The mean season?

The mean season?

Gary Meyer | Tuesday, 19 June 2018

According to the calendar, summer is right around the corner. I, for one, will be happy to see it come.
There are many from the northern states, those we local folk call “yankees”, who say there are no seasons in Florida. Their meaning, I guess, is that it never freezes down here, so we never get to see the onslaught of ice, nor its thaw. Other more intelligent types, the likes of whom are meteorologist or hydrologist, say south Florida has only two seasons: the wet season and the dry. Their opinion is tough to refute as it has a basis in reality on the largest scale, but I think it ignores some very obvious subtleties.

In fact, I would argue that our summer has three distinct sub-seasons all by itself.  Thankfully, we are just now at the end of the fist: the monsoon season. Something like 75% of our annual rainfall is delivered during the summer months. That is why it can be called our wet season. And the majority of that wet season rain happens right at the beginning, between the end of May and early July: the monsoon. Later into the year, usually in September, we may get another spike in rainfall if we experience a tropical storm or hurricane. That, of course, is called the tropical storm season, and that is the third or final summer sub season, the end of which usually ushers us into Fall.

In between those two spikes in rainfall, we have our typical summer. It becomes hot, humid and still. Some refer to it as the mean season because for the average person it is not very nice. Unless, of course, you are a fly angler, in which case you might think it is heavenly.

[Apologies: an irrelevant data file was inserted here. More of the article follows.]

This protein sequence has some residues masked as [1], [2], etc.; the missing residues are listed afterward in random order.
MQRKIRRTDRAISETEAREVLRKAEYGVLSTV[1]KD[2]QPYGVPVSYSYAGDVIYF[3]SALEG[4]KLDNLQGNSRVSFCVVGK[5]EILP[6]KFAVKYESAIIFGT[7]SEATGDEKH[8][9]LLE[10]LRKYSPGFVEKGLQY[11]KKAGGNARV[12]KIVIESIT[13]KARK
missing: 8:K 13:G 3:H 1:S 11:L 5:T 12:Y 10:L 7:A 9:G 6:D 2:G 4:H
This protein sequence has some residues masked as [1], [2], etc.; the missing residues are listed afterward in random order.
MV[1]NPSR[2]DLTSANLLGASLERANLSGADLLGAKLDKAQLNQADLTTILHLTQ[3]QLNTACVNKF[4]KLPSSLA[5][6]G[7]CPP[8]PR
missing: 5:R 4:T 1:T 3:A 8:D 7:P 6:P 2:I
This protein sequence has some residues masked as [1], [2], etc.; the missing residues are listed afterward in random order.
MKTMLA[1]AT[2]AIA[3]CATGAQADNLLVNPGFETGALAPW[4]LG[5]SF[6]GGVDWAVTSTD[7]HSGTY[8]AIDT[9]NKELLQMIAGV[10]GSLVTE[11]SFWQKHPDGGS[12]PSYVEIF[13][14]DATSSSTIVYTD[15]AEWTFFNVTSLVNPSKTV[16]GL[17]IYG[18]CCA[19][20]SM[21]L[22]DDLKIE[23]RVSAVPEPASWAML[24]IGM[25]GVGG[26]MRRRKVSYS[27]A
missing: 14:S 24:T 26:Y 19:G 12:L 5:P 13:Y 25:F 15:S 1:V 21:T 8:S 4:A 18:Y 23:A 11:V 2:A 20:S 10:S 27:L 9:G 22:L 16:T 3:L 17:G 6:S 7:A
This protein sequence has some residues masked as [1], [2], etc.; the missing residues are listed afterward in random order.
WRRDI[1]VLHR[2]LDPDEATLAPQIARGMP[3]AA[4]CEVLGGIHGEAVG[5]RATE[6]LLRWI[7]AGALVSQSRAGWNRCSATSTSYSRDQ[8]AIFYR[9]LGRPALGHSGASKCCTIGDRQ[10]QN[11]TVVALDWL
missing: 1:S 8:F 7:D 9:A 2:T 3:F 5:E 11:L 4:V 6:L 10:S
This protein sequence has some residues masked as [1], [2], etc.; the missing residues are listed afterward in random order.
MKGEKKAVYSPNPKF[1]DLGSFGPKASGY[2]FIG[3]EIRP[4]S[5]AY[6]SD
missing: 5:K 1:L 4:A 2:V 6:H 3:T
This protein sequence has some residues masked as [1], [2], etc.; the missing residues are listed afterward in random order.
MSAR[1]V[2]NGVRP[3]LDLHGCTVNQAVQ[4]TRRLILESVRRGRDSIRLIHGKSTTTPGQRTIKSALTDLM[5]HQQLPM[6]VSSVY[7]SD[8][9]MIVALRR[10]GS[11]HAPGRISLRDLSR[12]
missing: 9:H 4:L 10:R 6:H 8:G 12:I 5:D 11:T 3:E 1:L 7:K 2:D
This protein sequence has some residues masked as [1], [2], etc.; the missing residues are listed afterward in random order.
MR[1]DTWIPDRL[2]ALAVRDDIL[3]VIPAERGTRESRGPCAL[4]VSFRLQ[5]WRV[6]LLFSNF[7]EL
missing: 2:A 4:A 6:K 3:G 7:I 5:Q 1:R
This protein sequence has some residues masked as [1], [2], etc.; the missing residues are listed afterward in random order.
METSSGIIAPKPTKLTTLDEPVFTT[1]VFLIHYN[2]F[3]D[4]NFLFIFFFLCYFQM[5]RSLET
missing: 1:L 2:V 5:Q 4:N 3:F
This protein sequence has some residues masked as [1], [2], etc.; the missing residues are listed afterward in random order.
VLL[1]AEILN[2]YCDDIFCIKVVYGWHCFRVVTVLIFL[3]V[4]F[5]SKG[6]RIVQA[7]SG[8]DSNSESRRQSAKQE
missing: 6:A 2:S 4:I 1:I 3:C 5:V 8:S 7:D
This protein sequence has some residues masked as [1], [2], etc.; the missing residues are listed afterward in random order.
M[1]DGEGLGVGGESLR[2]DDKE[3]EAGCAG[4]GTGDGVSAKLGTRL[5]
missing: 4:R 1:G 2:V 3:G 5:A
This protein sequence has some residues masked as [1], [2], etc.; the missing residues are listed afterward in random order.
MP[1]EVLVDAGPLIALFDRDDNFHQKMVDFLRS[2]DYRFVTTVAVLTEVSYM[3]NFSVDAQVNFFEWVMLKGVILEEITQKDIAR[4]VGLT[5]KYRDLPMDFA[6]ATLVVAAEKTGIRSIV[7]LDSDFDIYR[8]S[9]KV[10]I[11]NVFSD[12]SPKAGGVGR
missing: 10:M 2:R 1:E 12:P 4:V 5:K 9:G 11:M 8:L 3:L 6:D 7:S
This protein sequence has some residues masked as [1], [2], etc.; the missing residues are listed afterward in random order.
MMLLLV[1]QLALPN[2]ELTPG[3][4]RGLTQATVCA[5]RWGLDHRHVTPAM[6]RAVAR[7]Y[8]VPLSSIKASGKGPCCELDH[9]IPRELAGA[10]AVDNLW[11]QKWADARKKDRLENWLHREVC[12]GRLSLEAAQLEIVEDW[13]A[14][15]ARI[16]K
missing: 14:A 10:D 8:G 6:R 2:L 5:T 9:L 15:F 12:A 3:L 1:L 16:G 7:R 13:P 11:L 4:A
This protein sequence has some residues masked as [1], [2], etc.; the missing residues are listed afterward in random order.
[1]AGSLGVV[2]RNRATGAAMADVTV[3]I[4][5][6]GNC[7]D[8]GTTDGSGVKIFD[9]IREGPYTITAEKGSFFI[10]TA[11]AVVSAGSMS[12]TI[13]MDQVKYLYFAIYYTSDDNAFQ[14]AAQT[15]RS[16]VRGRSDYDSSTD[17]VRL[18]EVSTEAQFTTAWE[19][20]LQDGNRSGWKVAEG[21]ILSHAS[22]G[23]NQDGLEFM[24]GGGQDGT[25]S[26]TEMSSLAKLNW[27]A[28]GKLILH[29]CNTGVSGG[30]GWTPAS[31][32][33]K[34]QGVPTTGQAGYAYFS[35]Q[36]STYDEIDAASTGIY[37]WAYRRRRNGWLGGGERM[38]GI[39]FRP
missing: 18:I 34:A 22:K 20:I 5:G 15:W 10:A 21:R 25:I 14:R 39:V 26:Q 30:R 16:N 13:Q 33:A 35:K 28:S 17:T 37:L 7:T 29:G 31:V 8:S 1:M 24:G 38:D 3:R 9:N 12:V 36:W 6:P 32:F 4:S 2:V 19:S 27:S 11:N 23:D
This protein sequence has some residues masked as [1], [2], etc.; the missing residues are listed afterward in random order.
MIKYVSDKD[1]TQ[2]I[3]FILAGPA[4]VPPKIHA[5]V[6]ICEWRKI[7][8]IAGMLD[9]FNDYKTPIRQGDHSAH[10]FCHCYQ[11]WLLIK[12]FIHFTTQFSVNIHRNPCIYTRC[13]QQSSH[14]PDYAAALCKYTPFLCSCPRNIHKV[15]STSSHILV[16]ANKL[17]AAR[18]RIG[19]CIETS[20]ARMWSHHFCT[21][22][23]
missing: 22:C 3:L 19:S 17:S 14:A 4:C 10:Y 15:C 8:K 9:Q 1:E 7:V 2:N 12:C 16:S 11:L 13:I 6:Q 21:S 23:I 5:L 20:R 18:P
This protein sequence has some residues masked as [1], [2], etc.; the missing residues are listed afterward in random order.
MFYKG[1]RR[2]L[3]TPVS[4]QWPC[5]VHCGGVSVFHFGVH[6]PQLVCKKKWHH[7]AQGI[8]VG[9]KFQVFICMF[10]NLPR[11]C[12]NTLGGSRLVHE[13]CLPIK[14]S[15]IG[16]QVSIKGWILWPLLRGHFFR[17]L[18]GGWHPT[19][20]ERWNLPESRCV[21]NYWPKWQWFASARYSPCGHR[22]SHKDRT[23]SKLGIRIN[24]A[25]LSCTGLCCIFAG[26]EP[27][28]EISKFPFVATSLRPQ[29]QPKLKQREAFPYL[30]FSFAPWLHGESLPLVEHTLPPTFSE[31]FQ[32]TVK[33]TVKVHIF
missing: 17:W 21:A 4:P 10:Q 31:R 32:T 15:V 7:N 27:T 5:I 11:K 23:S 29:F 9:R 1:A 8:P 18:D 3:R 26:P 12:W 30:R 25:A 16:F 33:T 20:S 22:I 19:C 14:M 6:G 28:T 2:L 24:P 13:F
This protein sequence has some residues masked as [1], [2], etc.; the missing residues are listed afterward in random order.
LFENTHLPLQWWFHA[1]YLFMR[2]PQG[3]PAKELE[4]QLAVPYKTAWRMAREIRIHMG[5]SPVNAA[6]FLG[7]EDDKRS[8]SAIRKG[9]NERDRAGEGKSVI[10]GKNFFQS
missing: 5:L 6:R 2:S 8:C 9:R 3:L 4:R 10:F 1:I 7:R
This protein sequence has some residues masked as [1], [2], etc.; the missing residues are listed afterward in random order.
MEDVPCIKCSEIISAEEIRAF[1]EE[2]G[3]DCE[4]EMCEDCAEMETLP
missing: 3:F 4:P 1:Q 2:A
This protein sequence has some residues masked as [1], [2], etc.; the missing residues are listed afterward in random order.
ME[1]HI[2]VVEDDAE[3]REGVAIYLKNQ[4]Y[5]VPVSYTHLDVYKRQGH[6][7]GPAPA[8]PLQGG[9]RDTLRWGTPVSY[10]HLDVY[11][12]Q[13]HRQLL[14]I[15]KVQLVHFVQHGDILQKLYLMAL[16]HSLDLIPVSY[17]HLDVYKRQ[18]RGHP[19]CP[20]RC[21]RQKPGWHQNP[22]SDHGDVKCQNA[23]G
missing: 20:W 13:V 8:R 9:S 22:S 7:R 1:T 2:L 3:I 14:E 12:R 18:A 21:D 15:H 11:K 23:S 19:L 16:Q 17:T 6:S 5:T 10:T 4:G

I think it is one of the two most enjoyable times of the entire year to fly fish, in particular, for small tarpon. Yes, the mosquitoes will be thick, even at midday. And yes, it is quite possible to overextend yourself and incur some rather nasty heat-related illness if you are not careful. But, oh what a time you can have if you know how to deal with those avoidable realities that effectively cull all but the most ardent anglers.

Last year I purchased some new video cameras with hopes of capturing and sharing some of the highlights but I wimped out and seldom wetted my canoes, choosing instead the easy way out and fished from other anglers flats boats. This year I vow to correct that mistake. So, maybe in a little while, I will have some videos to share. But as luck would have it, someone beat me to it and put together a nice video collage of what makes small tarpon fishing special.

Since they posted it on the internet I will assume it is OK for me to share the link with you. I believe you can simply click on the following line to access it. If not, maybe Paul can correct it to make it work.

To be clear, I do not know the gentleman who made the video, but I recognize his affliction and I salute him as a co-conspirator in this particular delightful endeavor.